Methotrexate available in button-free auto-injector

Rheumatoid arthritis patients who struggle to use existing methotrexate self-administration devices now have the option of a button-free injector.

Nordimet may allow patients with severe hand pain or disability to self-administer methotrexate injections. | iStock
Nordimet may allow patients with severe hand pain or disability to self-administer methotrexate injections. | iStock

The Nordimet (methotrexate) prefilled injector pen is indicated for the treatment of active rheumatoid arthritis and a number of other autoimmune conditions including severe psoriatic arthritis.

Patients activate the auto-injector simply by pressing the device directly onto their skin.

The button-free mechanism is intended to enable patients with painful joints or poor manual dexterity to administer their methotrexate injections independently.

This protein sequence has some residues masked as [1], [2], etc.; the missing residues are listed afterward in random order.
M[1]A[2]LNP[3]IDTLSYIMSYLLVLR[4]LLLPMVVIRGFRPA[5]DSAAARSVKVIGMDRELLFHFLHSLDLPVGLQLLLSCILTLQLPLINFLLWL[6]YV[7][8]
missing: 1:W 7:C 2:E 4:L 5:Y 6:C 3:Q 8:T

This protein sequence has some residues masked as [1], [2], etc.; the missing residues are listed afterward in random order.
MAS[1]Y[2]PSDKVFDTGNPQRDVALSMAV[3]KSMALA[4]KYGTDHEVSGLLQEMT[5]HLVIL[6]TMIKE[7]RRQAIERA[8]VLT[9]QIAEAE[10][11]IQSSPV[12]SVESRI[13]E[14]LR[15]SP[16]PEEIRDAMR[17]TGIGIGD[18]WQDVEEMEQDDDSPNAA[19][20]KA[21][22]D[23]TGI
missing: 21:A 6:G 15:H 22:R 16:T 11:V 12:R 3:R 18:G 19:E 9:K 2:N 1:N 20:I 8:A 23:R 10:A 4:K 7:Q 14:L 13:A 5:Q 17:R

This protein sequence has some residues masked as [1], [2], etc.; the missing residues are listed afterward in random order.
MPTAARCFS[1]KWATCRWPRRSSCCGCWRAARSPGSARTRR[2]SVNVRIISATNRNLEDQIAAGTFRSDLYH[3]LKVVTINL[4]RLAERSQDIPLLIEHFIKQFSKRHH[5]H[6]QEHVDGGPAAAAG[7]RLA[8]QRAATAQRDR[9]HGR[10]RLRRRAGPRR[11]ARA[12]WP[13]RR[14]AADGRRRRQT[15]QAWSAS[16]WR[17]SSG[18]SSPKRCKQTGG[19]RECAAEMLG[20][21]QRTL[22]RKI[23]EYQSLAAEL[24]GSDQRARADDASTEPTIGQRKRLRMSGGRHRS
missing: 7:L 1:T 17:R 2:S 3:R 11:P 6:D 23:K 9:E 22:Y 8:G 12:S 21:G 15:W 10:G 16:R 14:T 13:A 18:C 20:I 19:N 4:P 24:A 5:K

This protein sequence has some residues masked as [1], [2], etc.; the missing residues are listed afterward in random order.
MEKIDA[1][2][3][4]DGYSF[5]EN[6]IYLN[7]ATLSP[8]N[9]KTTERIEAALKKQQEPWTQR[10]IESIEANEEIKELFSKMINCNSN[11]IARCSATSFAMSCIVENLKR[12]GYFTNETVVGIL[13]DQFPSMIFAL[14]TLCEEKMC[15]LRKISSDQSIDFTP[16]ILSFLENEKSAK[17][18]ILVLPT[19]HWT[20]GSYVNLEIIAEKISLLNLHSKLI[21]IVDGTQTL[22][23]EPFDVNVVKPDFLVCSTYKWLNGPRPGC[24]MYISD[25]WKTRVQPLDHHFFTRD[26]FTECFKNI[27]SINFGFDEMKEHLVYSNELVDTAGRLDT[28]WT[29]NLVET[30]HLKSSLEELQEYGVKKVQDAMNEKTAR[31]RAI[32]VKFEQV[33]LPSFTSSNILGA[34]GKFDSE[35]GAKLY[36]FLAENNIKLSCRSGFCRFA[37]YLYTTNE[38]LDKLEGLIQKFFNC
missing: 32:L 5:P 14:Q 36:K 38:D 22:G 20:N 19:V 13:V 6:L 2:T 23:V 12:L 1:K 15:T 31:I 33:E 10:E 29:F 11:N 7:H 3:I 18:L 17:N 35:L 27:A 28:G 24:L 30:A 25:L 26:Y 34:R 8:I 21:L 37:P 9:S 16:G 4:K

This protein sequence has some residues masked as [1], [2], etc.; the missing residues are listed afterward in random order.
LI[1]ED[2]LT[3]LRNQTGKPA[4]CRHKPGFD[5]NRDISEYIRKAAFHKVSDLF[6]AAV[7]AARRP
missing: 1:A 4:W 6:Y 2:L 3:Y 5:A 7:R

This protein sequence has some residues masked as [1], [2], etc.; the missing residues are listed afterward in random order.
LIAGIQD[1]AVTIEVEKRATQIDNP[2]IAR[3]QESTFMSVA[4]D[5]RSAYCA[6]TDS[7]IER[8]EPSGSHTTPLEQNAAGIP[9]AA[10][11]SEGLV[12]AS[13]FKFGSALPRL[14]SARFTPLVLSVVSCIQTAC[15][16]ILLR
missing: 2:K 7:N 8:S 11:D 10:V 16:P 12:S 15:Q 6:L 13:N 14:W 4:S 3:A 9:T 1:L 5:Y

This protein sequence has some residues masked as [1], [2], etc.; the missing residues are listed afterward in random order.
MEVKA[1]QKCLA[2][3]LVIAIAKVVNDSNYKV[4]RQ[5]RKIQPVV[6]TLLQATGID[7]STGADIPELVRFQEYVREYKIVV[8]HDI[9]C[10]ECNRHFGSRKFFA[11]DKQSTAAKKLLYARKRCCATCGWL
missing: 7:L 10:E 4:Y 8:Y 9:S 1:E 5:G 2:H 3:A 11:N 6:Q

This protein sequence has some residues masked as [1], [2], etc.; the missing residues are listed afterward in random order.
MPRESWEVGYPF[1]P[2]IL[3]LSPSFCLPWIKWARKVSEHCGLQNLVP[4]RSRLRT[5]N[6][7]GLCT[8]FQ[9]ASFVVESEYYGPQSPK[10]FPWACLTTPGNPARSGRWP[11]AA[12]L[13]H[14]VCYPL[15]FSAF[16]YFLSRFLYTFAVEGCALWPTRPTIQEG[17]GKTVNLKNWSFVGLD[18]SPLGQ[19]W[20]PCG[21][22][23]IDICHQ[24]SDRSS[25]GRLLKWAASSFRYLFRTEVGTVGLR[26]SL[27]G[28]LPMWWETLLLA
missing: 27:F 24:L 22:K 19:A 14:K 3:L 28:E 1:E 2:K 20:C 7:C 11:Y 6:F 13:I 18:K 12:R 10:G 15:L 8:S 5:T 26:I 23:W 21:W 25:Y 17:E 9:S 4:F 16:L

"I feel that a button-free delivery device like Nordimet will enable nurses to teach many more patients to confidently self-administer their methotrexate injection once a week at home," said Louise Parker, Clinical Nurse Specialist in Rheumatology.

The device also audibly clicks and vibrates at the start and end of the injection, reassuring patients of the injection’s successful completion.

In a study of 149 nurses, 87% found the device easy to operate, and 86% stated that their patients would find the button-free mechanism easier to use than a button-activated device.

Professor Peter Taylor, Norman Collison Professor of musculoskeletal sciences at the University of Oxford and the Head of Clinical Sciences at the Botnar Research Centre, called the new auto-injector "a most welcome addition to treatment choice for patients."

Nordimet is available in eight dose presentations ranging from 7.5mg to 25mg.

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